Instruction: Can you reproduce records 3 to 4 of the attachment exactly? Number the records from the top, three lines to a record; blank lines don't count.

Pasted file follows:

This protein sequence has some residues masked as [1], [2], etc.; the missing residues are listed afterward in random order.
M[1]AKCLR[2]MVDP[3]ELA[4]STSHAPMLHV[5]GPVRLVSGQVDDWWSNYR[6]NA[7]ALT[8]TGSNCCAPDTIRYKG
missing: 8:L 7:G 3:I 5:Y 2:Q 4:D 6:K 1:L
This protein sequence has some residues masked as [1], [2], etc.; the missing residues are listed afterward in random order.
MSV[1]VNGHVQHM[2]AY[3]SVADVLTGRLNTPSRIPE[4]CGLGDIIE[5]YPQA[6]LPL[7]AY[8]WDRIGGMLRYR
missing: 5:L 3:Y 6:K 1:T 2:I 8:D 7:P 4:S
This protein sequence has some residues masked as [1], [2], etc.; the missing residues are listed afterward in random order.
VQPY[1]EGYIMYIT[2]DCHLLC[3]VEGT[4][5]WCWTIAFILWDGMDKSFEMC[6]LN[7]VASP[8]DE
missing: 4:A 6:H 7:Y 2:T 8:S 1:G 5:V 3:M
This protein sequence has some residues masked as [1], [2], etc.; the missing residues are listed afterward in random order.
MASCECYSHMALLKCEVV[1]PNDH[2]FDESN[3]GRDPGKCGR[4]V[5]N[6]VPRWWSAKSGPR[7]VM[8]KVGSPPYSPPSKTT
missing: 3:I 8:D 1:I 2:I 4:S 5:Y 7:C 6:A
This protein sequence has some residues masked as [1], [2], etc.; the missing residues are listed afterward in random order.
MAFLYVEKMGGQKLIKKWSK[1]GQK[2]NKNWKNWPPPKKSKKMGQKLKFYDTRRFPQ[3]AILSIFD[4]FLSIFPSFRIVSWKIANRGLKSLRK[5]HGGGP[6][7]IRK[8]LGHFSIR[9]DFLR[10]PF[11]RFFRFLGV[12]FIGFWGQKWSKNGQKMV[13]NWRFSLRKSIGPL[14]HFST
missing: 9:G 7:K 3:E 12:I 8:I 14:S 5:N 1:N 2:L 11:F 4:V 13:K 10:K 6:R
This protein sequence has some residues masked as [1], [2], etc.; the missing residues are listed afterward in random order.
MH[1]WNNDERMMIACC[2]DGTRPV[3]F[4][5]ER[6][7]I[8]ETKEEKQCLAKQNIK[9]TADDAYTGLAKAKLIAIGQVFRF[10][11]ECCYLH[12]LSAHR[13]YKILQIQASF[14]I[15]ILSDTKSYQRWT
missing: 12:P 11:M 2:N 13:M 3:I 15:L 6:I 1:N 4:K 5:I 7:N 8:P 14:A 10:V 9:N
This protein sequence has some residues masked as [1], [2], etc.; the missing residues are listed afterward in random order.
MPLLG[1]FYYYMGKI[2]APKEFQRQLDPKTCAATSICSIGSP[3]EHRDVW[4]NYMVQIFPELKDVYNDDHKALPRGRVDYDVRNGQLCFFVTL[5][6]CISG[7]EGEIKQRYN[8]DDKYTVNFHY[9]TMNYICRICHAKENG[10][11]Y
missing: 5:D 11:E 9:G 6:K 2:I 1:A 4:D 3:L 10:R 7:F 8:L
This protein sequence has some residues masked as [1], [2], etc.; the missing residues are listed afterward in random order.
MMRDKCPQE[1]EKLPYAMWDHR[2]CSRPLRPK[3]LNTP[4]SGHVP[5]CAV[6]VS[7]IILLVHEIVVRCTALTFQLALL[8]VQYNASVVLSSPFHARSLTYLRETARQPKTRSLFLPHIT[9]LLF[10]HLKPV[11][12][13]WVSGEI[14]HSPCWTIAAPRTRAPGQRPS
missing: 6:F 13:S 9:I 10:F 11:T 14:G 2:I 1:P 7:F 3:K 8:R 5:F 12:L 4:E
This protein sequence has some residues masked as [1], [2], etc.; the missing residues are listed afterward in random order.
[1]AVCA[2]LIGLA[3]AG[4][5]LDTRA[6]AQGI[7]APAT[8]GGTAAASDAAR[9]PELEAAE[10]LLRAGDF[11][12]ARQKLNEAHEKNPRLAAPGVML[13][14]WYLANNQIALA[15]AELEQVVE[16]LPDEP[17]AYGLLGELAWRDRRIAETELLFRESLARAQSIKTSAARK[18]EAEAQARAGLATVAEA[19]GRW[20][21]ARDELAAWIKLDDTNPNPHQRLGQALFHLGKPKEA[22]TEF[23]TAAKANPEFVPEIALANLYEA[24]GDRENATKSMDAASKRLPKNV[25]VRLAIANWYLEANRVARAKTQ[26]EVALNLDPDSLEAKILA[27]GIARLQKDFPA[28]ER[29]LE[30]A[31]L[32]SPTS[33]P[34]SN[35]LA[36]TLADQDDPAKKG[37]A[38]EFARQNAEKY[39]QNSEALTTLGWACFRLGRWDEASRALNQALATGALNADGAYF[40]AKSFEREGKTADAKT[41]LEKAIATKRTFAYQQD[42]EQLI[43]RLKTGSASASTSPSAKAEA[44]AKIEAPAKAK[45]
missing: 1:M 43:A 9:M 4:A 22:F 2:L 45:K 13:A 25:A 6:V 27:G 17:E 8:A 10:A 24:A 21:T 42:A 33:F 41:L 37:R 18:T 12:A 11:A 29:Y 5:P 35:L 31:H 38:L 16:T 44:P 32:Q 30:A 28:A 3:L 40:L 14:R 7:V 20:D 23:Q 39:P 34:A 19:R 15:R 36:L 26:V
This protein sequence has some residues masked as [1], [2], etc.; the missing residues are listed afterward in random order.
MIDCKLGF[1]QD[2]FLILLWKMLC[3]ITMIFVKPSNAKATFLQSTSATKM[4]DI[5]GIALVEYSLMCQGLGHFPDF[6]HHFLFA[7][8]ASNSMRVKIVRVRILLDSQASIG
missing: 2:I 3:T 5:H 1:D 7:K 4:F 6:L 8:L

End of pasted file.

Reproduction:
This protein sequence has some residues masked as [1], [2], etc.; the missing residues are listed afterward in random order.
VQPY[1]EGYIMYIT[2]DCHLLC[3]VEGT[4][5]WCWTIAFILWDGMDKSFEMC[6]LN[7]VASP[8]DE
missing: 4:A 6:H 7:Y 2:T 8:S 1:G 5:V 3:M
This protein sequence has some residues masked as [1], [2], etc.; the missing residues are listed afterward in random order.
MASCECYSHMALLKCEVV[1]PNDH[2]FDESN[3]GRDPGKCGR[4]V[5]N[6]VPRWWSAKSGPR[7]VM[8]KVGSPPYSPPSKTT
missing: 3:I 8:D 1:I 2:I 4:S 5:Y 7:C 6:A